Helping Amber Heard Was Just the Start of the ACLU’s Problems – The Atlantic:

In 1978, the ACLU successfully defended the right of neo-Nazis to march in Skokie, Illinois, a community populated by Holocaust survivors. But in 2018, following the ACLU’s successful litigation to obtain a permit for white supremacists to march in Charlottesville, Virginia, which ended in death and disaster, the ACLU issued new guidelines. Citing concerns about “limited resources” and “the potential effect on marginalized groups,” the organization cautioned its lawyers to take special care when considering whether to represent groups whose “values are contrary to our values.”

By “our values,” the ACLU was referring to the progressive causes it has championed with fervor and great fundraising success since the election of Donald Trump: immigrant rights, LGBTQ rights, reproductive freedom, and racial justice. Should its lawyers decide to take on a client espousing opposing views, the organization instructed them to engage in a public campaign “denouncing those views in press statements, op-eds, social media, and other available fora,” and “participating in counter-protests.” How, exactly, loudly disavowing their clients is consistent with lawyers’ duty to zealously represent them was not explained. Speaking as a criminal-defense lawyer, I don’t think it can be.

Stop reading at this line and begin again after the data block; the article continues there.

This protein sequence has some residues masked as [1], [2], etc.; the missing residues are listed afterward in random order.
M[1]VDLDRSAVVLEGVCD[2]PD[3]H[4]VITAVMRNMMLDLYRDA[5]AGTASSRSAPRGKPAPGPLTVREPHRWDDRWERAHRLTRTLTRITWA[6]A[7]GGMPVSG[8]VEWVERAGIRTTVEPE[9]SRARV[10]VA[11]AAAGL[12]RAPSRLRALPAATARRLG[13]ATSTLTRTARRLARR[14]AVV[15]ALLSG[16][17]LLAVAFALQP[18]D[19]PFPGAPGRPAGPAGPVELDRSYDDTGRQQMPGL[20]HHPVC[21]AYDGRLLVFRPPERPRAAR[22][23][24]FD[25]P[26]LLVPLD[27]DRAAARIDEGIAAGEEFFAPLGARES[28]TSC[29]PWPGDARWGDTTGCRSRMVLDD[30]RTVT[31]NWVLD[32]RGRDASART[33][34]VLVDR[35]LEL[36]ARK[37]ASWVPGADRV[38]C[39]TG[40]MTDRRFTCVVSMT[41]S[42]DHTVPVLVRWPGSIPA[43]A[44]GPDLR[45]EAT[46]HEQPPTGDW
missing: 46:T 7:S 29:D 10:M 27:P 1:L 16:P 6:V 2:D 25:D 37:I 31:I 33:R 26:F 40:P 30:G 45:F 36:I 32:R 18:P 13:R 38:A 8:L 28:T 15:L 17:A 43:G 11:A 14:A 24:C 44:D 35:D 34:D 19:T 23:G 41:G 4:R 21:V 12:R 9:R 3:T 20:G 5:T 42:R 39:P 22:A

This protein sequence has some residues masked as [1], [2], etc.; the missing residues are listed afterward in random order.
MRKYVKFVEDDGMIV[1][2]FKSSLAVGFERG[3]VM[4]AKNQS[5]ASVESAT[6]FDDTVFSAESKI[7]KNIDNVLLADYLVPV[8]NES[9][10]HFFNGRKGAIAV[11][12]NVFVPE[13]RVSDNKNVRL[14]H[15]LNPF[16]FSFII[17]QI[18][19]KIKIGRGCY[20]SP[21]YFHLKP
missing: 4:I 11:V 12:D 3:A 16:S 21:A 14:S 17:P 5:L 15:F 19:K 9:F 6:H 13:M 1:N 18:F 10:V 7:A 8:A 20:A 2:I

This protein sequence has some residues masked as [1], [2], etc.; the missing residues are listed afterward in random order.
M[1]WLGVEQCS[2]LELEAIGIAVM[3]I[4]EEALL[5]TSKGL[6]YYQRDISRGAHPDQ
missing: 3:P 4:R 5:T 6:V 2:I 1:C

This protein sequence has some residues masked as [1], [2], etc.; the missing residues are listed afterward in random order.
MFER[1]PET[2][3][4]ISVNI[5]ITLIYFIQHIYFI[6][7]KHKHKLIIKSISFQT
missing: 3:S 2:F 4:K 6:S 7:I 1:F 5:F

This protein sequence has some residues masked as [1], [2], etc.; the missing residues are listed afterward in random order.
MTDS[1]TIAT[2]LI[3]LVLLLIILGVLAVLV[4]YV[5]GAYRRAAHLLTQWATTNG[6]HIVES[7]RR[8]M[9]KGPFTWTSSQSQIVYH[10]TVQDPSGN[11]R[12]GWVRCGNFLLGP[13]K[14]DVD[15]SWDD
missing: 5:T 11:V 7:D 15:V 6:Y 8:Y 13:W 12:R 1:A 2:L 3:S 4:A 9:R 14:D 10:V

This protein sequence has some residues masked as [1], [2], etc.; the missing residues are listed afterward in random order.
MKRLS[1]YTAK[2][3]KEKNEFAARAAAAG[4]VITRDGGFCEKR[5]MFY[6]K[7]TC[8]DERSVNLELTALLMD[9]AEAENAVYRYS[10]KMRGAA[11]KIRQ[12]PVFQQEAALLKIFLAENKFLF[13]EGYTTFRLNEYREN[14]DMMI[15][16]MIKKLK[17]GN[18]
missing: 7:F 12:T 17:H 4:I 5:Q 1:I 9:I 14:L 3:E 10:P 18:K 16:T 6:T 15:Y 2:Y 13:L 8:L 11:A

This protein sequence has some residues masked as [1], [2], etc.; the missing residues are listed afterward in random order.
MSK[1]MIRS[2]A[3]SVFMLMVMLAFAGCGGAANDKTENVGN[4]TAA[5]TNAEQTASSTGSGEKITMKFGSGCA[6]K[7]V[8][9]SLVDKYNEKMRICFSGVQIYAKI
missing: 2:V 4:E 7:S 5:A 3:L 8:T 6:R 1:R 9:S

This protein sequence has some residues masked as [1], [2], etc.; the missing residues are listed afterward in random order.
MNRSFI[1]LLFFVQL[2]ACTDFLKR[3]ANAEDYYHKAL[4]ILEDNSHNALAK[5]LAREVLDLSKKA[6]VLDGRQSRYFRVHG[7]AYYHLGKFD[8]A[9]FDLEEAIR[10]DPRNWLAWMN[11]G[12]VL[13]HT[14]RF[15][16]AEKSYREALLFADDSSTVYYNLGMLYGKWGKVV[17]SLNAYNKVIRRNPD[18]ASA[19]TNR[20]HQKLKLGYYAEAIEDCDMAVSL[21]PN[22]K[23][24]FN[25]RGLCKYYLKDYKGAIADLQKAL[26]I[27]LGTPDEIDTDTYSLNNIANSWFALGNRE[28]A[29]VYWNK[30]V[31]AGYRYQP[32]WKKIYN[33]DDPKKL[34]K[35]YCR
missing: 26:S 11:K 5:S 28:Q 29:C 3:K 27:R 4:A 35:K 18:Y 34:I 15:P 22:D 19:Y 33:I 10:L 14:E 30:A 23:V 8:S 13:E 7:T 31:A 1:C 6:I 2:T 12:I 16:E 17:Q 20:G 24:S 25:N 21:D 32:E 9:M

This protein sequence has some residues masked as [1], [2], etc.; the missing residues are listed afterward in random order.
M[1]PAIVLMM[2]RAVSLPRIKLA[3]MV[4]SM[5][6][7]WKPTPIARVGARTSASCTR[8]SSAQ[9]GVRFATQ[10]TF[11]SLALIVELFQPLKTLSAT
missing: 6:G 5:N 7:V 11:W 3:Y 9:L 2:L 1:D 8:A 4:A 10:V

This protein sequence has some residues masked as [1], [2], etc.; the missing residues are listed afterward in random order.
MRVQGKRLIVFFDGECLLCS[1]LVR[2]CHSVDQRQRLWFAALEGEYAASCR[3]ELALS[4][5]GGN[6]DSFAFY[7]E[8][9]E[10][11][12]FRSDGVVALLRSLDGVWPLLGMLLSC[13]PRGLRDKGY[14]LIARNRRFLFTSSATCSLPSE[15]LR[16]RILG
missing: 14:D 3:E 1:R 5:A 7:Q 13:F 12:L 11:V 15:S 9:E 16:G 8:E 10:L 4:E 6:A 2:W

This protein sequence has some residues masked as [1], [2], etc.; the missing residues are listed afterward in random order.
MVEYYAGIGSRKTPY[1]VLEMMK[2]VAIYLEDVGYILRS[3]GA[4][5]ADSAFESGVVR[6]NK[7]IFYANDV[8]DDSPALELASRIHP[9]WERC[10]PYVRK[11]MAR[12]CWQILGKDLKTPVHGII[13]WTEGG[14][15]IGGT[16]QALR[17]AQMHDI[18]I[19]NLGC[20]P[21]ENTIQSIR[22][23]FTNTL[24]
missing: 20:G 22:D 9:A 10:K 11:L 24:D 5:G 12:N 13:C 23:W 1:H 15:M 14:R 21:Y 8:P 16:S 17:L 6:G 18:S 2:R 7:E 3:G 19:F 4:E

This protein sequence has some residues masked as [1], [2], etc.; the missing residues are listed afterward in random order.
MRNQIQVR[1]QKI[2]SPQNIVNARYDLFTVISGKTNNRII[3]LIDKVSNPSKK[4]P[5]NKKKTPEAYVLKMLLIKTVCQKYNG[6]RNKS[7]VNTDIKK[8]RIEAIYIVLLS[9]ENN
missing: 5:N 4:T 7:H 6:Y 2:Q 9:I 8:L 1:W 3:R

My dad was a card-carrying member of the ACLU. He wouldn’t want to be within 10 city blocks of these people now. I don’t either. 

I don’t look to the ACLU to affirm my beliefs or those of my allies. On the contrary, I look to the ACLU to defend everyone, including my ideological enemies. To do that work, it cannot be beholden to any political party or ideology.

That’s exactly right. And it’s why the ACLU, despite a laudable history, deserves no one’s support now.